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Re: AMD64-generic doesn't see all 4GB RAM?

On Mon, 2006-11-06 at 17:54 +0100, A J Stiles wrote:
> On Monday 06 November 2006 12:08, John Hannfield wrote:
> > I have a dual core Opteron 265 running in a Tyan K8WE (S2877) motherboard
> > with
> > 4 x 1GB RAM DDR modules. The BIOS displays the RAM as 4094 MB, but using
> > a fresh install of testing/unstable from the AMD64 etch net-installer, I
> > can still only
> > see 3.2 GB out of the 4GB RAM...
> There's your problem; you're still running the installer kernel.  The 
> installer kernel is only supposed to work well enough and for long enough for 
> you to build yourself a new one.  Install kernel-package, libncurses5-dev  
> (menuconfig needs it);  then you can just get sources from kernel.org, and 
> compile them into a .deb package to install with dpkg -i.
> Note: unless you're *very* lucky, you *will* at some point turn off something 
> you should have left on and your new kernel won't boot.  Save all your config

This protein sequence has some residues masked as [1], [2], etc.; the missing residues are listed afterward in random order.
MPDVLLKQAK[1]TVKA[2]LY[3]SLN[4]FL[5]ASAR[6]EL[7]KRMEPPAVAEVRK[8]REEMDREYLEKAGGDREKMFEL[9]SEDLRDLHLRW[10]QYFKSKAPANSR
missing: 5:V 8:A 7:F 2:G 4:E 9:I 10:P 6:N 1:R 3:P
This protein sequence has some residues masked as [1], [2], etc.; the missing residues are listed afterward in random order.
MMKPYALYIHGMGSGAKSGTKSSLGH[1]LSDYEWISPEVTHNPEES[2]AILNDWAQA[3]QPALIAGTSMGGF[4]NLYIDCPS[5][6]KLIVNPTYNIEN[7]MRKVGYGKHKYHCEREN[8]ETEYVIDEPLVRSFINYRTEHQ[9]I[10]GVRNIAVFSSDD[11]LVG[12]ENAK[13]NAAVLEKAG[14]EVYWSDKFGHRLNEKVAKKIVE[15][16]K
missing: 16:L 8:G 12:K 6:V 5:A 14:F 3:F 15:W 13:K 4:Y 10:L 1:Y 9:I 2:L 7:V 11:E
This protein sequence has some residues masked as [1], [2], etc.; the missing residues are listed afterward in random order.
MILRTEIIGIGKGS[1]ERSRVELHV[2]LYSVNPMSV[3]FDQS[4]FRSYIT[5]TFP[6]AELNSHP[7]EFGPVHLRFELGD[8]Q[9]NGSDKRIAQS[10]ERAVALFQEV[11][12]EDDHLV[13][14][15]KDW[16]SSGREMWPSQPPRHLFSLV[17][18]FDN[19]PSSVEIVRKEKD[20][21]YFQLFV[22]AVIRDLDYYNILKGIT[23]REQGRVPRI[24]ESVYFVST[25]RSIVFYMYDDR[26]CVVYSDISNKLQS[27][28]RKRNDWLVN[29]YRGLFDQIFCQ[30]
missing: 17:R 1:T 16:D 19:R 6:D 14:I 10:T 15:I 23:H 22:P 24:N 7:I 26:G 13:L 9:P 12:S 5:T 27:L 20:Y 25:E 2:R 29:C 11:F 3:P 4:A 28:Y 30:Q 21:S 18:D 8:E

> files, have a bootable CD handy, and learn how to use it to alter your LILO 
> or GRUB configuration to boot the installer kernel.  
> If you're still running a "stock" kernel, you're only using about half the 
> power of Linux .....

Bollocks. There hasn't been such a thing as an "installer kernel" since
Woody (with "idepci" and "bf" minimal kernels).

Debian has a selection of kernels with pretty much every available
option compiled as a module - meaning they don't waste system resources
if you don't have the hardware. The only benefit to compiling your own
kernel based on one of those with bits removed versus just using one of
them is the shorter compile time - and since the Debian kernels come
precompiled, that's only an issue if you're the DD in charge of
compiling the damned things.

The error the OP reports is a BIOS issue. You could compile a thousand
replacement kernels - it wouldn't help. For those with a compilation
fetish, try Gentoo or Linux From Scratch.

32-bit OSen have a theoretical limit of 4GiB addressable memory.
However, there's an additional limitation as all expansion cards (e.g.
graphics cards) need to have their memory regions mapped within that
4GiB area, lowering the overall amount of "system" memory you can
address. 64-bit OSen don't have that limitation, but many BIOSes assume
that there's only one OS on the market (32-bit XP) so keep the memory
configuration with a hole at 4GiB.

Reconfigure the BIOS to get rid of the hole at 4GiB. The setting you
want will probably be labelled as "MTRR" or "Memory Hole".

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